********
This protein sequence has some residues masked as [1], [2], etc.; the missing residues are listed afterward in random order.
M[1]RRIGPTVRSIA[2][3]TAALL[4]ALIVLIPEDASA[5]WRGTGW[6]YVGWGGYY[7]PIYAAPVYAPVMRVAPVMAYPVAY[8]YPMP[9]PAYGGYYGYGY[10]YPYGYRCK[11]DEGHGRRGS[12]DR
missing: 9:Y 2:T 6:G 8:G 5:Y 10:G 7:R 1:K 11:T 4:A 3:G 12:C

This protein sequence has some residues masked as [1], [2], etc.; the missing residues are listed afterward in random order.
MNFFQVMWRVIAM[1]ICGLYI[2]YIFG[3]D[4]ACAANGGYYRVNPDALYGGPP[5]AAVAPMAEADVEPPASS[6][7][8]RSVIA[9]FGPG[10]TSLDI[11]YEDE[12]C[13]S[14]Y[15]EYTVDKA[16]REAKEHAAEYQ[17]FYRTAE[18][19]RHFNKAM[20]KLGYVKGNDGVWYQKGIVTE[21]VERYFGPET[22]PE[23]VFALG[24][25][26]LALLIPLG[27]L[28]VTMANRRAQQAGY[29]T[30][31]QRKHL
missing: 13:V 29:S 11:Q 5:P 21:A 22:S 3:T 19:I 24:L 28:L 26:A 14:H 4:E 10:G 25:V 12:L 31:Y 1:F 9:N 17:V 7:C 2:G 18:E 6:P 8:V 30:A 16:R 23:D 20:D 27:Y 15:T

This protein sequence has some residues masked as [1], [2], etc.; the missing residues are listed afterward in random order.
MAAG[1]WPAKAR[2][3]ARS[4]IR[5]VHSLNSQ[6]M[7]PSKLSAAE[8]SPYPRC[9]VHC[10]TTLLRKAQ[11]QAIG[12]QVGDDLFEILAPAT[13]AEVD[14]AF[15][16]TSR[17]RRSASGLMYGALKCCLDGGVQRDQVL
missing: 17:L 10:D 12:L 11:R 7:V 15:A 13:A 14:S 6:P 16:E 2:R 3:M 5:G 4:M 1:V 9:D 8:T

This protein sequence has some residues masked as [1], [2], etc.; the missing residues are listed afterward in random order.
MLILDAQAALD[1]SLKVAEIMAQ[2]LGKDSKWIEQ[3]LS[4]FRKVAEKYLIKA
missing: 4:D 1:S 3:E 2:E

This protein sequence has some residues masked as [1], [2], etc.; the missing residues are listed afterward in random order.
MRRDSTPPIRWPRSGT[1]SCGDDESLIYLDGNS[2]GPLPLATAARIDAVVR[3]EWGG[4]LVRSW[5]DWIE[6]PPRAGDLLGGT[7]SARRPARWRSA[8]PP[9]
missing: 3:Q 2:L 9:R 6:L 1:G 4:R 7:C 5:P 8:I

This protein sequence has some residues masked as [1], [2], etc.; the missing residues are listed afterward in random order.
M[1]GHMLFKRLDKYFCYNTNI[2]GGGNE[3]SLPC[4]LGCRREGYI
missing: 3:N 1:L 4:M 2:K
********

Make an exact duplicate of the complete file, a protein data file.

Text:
This protein sequence has some residues masked as [1], [2], etc.; the missing residues are listed afterward in random order.
M[1]RRIGPTVRSIA[2][3]TAALL[4]ALIVLIPEDASA[5]WRGTGW[6]YVGWGGYY[7]PIYAAPVYAPVMRVAPVMAYPVAY[8]YPMP[9]PAYGGYYGYGY[10]YPYGYRCK[11]DEGHGRRGS[12]DR
missing: 9:Y 2:T 6:G 8:G 5:Y 10:G 7:R 1:K 11:T 4:A 3:G 12:C

This protein sequence has some residues masked as [1], [2], etc.; the missing residues are listed afterward in random order.
MNFFQVMWRVIAM[1]ICGLYI[2]YIFG[3]D[4]ACAANGGYYRVNPDALYGGPP[5]AAVAPMAEADVEPPASS[6][7][8]RSVIA[9]FGPG[10]TSLDI[11]YEDE[12]C[13]S[14]Y[15]EYTVDKA[16]REAKEHAAEYQ[17]FYRTAE[18][19]RHFNKAM[20]KLGYVKGNDGVWYQKGIVTE[21]VERYFGPET[22]PE[23]VFALG[24][25][26]LALLIPLG[27]L[28]VTMANRRAQQAGY[29]T[30][31]QRKHL
missing: 13:V 29:S 11:Q 5:P 21:A 22:S 3:T 19:I 24:L 28:L 26:A 14:H 4:E 10:G 25:V 12:L 31:Y 1:F 9:N 17:V 7:C 2:G 18:E 6:P 8:V 30:A 16:R 23:D 20:D 27:Y 15:T

This protein sequence has some residues masked as [1], [2], etc.; the missing residues are listed afterward in random order.
MAAG[1]WPAKAR[2][3]ARS[4]IR[5]VHSLNSQ[6]M[7]PSKLSAAE[8]SPYPRC[9]VHC[10]TTLLRKAQ[11]QAIG[12]QVGDDLFEILAPAT[13]AEVD[14]AF[15][16]TSR[17]RRSASGLMYGALKCCLDGGVQRDQVL
missing: 17:L 10:D 12:L 11:R 7:V 15:A 13:A 14:S 6:P 16:E 2:R 3:M 5:G 4:M 1:V 9:D 8:T

This protein sequence has some residues masked as [1], [2], etc.; the missing residues are listed afterward in random order.
MLILDAQAALD[1]SLKVAEIMAQ[2]LGKDSKWIEQ[3]LS[4]FRKVAEKYLIKA
missing: 4:D 1:S 3:E 2:E

This protein sequence has some residues masked as [1], [2], etc.; the missing residues are listed afterward in random order.
MRRDSTPPIRWPRSGT[1]SCGDDESLIYLDGNS[2]GPLPLATAARIDAVVR[3]EWGG[4]LVRSW[5]DWIE[6]PPRAGDLLGGT[7]SARRPARWRSA[8]PP[9]
missing: 3:Q 2:L 9:R 6:L 1:G 4:R 7:C 5:P 8:I

This protein sequence has some residues masked as [1], [2], etc.; the missing residues are listed afterward in random order.
M[1]GHMLFKRLDKYFCYNTNI[2]GGGNE[3]SLPC[4]LGCRREGYI
missing: 3:N 1:L 4:M 2:K